A place to learn


Useful tips on planning an educational visit for your school group

School trips and educational visits can impact positively upon children of all ages and abilities. Such valuable experiences should be viewed as an important part of a broad and balanced curriculum.

Learning outside the classroom helps to enhance the personal, social and emotional development of all learners. Stimulating new environments provide an opportunity for creative kinaesthetic learning. This can be particularly beneficial to pupils with SEN and disabilities and can help consolidate classroom learning, teach life skills and build on social skills, whilst improving self-confidence, self-esteem and independence. A well-planned trip is an excellent opportunity to broaden horizons and improve understanding of different environments.

It is generally recognised that educational visits are memorable and inspiring experiences for learners and can help to motivate and enthuse young people, which can ultimately enhance academic studies and achievement. According to an OFSTED report, Learning outside the classroom: How far should you go? (Ofsted 2008), learning outside the classroom contributes to improved development in all of the Every Child Matters outcomes, especially “enjoying and achieving”, and “achieving economic well-being”. Educational visits are therefore highly rewarding and enriching for both teachers and pupils alike.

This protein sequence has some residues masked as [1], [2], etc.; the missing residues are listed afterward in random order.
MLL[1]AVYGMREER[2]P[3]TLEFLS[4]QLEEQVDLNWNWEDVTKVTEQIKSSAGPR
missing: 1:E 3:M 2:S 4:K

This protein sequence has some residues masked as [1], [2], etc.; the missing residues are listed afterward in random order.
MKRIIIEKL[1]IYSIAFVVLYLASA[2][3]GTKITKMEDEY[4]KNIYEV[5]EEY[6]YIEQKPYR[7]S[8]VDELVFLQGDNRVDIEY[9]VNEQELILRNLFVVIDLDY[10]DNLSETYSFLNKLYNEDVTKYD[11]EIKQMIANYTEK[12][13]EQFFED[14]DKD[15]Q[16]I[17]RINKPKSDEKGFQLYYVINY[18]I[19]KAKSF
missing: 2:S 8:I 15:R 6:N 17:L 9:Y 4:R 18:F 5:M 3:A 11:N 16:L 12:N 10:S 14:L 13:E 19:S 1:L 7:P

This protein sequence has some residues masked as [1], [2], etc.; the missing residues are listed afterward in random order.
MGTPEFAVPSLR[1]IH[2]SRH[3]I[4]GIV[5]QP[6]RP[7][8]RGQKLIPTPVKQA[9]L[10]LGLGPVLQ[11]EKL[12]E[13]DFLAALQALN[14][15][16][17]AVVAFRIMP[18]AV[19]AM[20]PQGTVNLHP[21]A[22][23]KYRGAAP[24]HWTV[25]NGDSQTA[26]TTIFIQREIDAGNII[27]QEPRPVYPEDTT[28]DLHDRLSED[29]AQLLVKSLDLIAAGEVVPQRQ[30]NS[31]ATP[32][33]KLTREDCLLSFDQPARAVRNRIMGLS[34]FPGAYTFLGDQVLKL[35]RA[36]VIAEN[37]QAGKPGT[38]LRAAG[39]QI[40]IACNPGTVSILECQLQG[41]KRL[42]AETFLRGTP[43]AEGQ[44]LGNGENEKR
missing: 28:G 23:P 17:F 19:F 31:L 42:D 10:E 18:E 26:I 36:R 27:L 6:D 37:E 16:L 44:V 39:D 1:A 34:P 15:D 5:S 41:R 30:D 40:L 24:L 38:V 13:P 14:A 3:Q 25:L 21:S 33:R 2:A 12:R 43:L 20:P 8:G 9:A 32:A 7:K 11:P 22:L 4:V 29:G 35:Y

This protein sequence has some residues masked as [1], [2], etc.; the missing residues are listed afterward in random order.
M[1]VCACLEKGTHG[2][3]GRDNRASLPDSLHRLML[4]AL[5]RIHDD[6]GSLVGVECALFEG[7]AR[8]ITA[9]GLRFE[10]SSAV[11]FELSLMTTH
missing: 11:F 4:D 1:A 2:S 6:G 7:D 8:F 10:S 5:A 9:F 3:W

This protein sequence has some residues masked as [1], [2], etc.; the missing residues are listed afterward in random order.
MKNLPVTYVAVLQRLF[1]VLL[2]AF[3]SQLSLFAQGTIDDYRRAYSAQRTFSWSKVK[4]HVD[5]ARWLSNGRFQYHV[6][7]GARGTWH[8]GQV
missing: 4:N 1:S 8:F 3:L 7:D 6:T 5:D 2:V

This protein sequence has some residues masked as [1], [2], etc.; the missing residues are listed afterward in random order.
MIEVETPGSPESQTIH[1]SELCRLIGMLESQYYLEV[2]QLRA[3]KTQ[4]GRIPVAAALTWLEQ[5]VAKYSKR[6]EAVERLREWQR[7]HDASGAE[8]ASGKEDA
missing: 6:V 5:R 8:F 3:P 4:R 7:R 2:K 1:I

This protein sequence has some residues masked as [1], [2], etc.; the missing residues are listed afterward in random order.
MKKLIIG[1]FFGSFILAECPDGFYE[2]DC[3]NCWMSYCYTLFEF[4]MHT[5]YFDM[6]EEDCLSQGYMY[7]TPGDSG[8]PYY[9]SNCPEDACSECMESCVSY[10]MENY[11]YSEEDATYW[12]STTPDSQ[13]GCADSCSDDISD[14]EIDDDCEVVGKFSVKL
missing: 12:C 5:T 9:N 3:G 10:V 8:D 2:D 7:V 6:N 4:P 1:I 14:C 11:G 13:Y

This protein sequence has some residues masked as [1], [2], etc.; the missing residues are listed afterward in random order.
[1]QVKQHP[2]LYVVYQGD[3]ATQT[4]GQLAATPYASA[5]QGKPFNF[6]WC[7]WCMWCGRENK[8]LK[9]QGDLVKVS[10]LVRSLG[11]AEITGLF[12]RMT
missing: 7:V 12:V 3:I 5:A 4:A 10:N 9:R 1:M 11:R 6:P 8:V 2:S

Meeting SEN

Many locations, such as museums, galleries and outdoor pursuit centres, have tailor-made programmes which have been created specifically to meet the learning needs of children with SEN. If they don’t already have something specific devised, they may be able to recommend certain activities that can be adapted or they might even be looking for your input into planning and piloting targeted sessions. The multi-sensory learning approaches used by many learning outside the classroom providers have the potential to embed knowledge and develop skills.

The visual and sensory kinaesthetic learning opportunities provided by school trips and visits encourage students to engage with different environments and different people in new ways. Such hands-on, sensory-rich experiences are helpful in supporting in-depth experiential learning and understanding, particularly amongst pupils with SEN.

Planning an educational visit

Set learning objectives and goals. What is the focus of your visit? Keep this in mind throughout the planning stages and when liaising with the host organisation so they can recommend or tailor workshops for you. All visits should demonstrate educational value.

Plan in advance and discuss the activity or visit with your group; showing photographs or videos of the venue and talking through the activities on offer can help reduce anxiety. It might also be useful to discuss behavioural expectations. Many organisations offer free pre-visits for teachers which provide the opportunity to assess the site and prepare in advance. Creating a countdown calendar is a great way to get students excited and ready for their experience.